It’s officially spring in the Northern Hemisphere, the time of year when we begin to enjoy more daylight than dark. It’s also a time when the world, literally, comes into balance.
On March 20 each year, the vernal equinox, both the southern and northern hemispheres experience approximately 12 equal hours of day and night. This is because the earth’s axis is neither tilted toward or away from the sun.
Can you feel the change in the season? Maybe the weather’s turned a little warmer or the snow’s beginning to melt or you notice birds chirping. Spring heralds the end of the cold, dark winter and the beginning of longer, warmer days. It’s also a time of possibility when crops and gardens are planted, animals in the wild are born and small buds begin appearing on the trees.
Around the world, different cultures celebrate spring with unique traditions. In China, people try balancing eggs, honoring the idea that the earth is in balance. Eggs are also used to symbolize new life in many spring celebrations, including Easter and Passover. In Japan, people remember their ancestors during the spring equinox as they cross over into world of enlightenment. In Iran, they celebrate the New Year or Norwuz,according to the Persian calendar, on the first day of spring.
Where I live, the cherry trees are blooming, their delicate petals a reminder of renewal. When it’s not raining, we like to hang out on our brick patio, sunning ourselves or doing chalk drawings. This year, we had the added bonus of viewing the final supermoon of 2019 — what an awe inspiring sight!
Here are few ways for you and your family to connect with the cadence of the season and honor the arrival of spring:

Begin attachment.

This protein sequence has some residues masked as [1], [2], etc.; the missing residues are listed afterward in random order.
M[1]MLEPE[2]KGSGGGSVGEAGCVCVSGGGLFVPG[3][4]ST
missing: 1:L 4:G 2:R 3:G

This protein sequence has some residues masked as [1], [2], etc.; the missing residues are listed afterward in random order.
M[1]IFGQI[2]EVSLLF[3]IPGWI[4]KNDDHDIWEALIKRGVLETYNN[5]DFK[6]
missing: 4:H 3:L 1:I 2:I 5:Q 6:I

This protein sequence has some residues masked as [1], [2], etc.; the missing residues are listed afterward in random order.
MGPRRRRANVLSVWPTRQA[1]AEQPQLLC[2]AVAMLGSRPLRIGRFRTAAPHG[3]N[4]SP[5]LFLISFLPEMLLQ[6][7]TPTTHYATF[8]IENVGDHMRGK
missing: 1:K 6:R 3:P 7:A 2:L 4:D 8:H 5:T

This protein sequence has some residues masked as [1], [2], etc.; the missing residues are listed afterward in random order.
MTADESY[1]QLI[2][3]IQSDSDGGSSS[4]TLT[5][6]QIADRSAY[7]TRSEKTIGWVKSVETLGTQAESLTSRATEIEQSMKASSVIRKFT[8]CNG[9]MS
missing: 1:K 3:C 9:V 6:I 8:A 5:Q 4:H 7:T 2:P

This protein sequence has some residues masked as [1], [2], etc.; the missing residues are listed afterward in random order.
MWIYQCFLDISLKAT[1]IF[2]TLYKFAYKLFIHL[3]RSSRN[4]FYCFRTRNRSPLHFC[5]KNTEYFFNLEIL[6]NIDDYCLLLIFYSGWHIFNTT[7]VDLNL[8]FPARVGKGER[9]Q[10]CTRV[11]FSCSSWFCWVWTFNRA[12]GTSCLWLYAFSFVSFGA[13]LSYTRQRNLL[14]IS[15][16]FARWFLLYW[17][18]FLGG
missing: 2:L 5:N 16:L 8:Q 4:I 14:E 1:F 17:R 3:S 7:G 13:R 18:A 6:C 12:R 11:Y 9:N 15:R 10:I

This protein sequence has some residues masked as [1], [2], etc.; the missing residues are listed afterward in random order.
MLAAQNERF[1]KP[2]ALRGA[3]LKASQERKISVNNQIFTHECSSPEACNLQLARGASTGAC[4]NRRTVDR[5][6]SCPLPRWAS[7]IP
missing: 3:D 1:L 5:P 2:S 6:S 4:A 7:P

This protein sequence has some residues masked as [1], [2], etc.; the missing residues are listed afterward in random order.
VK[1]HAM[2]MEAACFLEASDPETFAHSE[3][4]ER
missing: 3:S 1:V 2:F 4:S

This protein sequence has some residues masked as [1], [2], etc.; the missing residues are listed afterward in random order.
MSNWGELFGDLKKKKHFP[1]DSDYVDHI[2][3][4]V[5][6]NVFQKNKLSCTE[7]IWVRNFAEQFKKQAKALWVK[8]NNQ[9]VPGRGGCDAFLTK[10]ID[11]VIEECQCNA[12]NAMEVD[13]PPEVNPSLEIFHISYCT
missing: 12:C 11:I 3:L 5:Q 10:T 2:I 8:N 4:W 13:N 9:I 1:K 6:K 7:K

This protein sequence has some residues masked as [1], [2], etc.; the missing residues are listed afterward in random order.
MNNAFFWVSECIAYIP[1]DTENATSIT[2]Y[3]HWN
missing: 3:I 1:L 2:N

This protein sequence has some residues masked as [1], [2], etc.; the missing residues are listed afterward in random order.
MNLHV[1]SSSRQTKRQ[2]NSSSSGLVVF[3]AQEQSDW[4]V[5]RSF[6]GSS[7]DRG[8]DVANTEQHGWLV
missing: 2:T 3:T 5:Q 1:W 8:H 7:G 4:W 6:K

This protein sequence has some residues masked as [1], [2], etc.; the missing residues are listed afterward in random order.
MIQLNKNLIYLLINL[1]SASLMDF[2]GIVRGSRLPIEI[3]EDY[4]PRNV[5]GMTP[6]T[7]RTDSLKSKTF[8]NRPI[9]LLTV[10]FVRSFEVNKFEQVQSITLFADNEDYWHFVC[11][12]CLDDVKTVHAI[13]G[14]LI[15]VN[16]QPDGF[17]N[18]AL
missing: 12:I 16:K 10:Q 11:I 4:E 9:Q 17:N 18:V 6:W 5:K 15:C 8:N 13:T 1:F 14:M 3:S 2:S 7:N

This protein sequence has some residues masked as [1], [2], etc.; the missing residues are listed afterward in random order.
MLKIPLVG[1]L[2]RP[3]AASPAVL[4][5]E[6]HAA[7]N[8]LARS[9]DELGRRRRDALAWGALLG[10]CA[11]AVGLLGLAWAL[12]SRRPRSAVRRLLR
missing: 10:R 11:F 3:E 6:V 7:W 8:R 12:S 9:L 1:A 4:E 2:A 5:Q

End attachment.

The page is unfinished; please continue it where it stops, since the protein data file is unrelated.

Just as the earth is in balance, so too can we think about ways to balance ourselves and our surroundings. It’s not always easy to find our center, but spring is a time of renewal so why not try a few simple centering practices? This is a wonderful time to begin a meditation or yoga practice, either on your own or with your kids. If you’re itching to make space in your home, now’s the perfect time to declutter or “spring clean” to make room for new projects.
Speaking of new projects, spring also prompts us to think about our goals, where we’re headed and even about embarking on a new journey. Is there a skill you or your child wants to master or a book series you want to read? Did you mean to start volunteering more often or have one more family dinner a week in the beginning of the year but haven’t quite started? Spring’s a wonderful time to regroup, re-evaluate and simply begin.
What better way to honor spring than to plant a garden? It’s an amazing thing to watch a plant grow from a tiny seed into a fully blooming flower or tender, delicious vegetable. Kids especially love to monitor a plant’s progress. Don’t have an outdoor garden? It’s simple to create one indoorsand help your kiddo chart the seedlings’ growth.
Spring is an excellent time to renew friendships or deepen ties with family. Gathering around the table to enjoy a meal is a perfect and scrumptious way to do this. Many religious practices, like Passover and Easter, Iranian Nowruzand Hindu Holiincorporate a hearty spring feast. Look for spring vegetables, like asparagus, sugar snap peas and radish. Have your kids help pick out produce at the grocery store of farmer’s market and brainstorm ways to prepare it.
The changing seasons always lend themselves to gratitude. In spring, we can be thankful for the warm sun, a growing garden and celebrating with family and friends. Take a moment with your family to go outdoors, connect with nature and share what you’re grateful for.